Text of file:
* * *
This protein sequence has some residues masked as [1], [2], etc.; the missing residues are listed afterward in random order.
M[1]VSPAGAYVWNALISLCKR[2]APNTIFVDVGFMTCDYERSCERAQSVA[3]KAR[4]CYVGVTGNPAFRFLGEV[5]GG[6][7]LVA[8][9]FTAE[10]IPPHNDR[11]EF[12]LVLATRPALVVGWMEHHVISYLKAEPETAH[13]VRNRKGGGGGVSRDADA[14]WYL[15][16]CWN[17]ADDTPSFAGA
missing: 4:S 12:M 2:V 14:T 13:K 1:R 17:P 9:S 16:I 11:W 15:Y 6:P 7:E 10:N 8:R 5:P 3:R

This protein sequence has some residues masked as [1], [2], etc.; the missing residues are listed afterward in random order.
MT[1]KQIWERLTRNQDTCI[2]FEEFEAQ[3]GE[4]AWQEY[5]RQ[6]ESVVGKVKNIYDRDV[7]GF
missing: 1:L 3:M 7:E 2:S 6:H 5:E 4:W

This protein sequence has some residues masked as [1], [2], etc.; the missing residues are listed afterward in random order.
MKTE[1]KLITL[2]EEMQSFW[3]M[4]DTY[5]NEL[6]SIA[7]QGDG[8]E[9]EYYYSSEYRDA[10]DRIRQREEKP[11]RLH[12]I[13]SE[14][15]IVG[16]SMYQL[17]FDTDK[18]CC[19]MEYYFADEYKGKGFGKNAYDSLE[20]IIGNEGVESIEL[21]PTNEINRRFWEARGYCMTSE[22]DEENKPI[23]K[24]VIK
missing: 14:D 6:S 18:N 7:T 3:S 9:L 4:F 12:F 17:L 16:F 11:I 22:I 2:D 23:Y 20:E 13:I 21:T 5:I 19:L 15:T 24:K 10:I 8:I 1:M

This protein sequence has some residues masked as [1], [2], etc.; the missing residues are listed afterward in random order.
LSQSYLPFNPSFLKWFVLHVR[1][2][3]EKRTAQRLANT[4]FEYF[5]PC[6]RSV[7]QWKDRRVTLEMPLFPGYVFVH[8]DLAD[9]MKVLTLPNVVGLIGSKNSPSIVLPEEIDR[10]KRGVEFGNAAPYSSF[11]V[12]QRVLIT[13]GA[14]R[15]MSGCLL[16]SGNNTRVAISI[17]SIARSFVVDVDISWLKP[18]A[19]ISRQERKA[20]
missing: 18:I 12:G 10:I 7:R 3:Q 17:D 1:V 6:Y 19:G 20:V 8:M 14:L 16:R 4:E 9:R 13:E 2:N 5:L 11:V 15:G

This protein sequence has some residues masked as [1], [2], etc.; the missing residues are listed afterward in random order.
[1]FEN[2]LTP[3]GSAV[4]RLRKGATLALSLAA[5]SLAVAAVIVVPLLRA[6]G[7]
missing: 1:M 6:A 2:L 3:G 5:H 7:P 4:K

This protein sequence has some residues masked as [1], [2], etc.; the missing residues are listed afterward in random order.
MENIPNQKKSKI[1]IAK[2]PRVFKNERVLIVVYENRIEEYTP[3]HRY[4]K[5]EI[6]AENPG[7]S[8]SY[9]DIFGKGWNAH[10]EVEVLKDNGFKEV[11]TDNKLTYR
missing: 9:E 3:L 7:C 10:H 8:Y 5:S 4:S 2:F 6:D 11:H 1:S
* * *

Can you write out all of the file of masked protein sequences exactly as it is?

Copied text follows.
This protein sequence has some residues masked as [1], [2], etc.; the missing residues are listed afterward in random order.
M[1]VSPAGAYVWNALISLCKR[2]APNTIFVDVGFMTCDYERSCERAQSVA[3]KAR[4]CYVGVTGNPAFRFLGEV[5]GG[6][7]LVA[8][9]FTAE[10]IPPHNDR[11]EF[12]LVLATRPALVVGWMEHHVISYLKAEPETAH[13]VRNRKGGGGGVSRDADA[14]WYL[15][16]CWN[17]ADDTPSFAGA
missing: 4:S 12:M 2:V 14:T 13:K 1:R 17:P 9:S 16:I 11:W 15:Y 6:P 7:E 10:N 8:R 5:P 3:R

This protein sequence has some residues masked as [1], [2], etc.; the missing residues are listed afterward in random order.
MT[1]KQIWERLTRNQDTCI[2]FEEFEAQ[3]GE[4]AWQEY[5]RQ[6]ESVVGKVKNIYDRDV[7]GF
missing: 1:L 3:M 7:E 2:S 6:H 5:E 4:W

This protein sequence has some residues masked as [1], [2], etc.; the missing residues are listed afterward in random order.
MKTE[1]KLITL[2]EEMQSFW[3]M[4]DTY[5]NEL[6]SIA[7]QGDG[8]E[9]EYYYSSEYRDA[10]DRIRQREEKP[11]RLH[12]I[13]SE[14][15]IVG[16]SMYQL[17]FDTDK[18]CC[19]MEYYFADEYKGKGFGKNAYDSLE[20]IIGNEGVESIEL[21]PTNEINRRFWEARGYCMTSE[22]DEENKPI[23]K[24]VIK
missing: 14:D 6:S 18:N 7:T 3:S 9:L 4:F 12:F 17:L 16:F 11:I 22:I 2:D 23:Y 20:E 13:I 21:T 5:I 19:L 15:T 24:K 10:I 8:I 1:M

This protein sequence has some residues masked as [1], [2], etc.; the missing residues are listed afterward in random order.
LSQSYLPFNPSFLKWFVLHVR[1][2][3]EKRTAQRLANT[4]FEYF[5]PC[6]RSV[7]QWKDRRVTLEMPLFPGYVFVH[8]DLAD[9]MKVLTLPNVVGLIGSKNSPSIVLPEEIDR[10]KRGVEFGNAAPYSSF[11]V[12]QRVLIT[13]GA[14]R[15]MSGCLL[16]SGNNTRVAISI[17]SIARSFVVDVDISWLKP[18]A[19]ISRQERKA[20]
missing: 18:I 12:G 10:I 7:R 3:Q 17:D 1:V 6:Y 19:G 20:V 8:M 14:L 16:R 4:E 9:R 13:E 2:N 5:L 11:V 15:G

This protein sequence has some residues masked as [1], [2], etc.; the missing residues are listed afterward in random order.
[1]FEN[2]LTP[3]GSAV[4]RLRKGATLALSLAA[5]SLAVAAVIVVPLLRA[6]G[7]
missing: 1:M 6:A 2:L 3:G 5:H 7:P 4:K

This protein sequence has some residues masked as [1], [2], etc.; the missing residues are listed afterward in random order.
MENIPNQKKSKI[1]IAK[2]PRVFKNERVLIVVYENRIEEYTP[3]HRY[4]K[5]EI[6]AENPG[7]S[8]SY[9]DIFGKGWNAH[10]EVEVLKDNGFKEV[11]TDNKLTYR
missing: 9:E 3:L 7:C 10:H 8:Y 5:S 4:S 2:F 6:D 11:H 1:S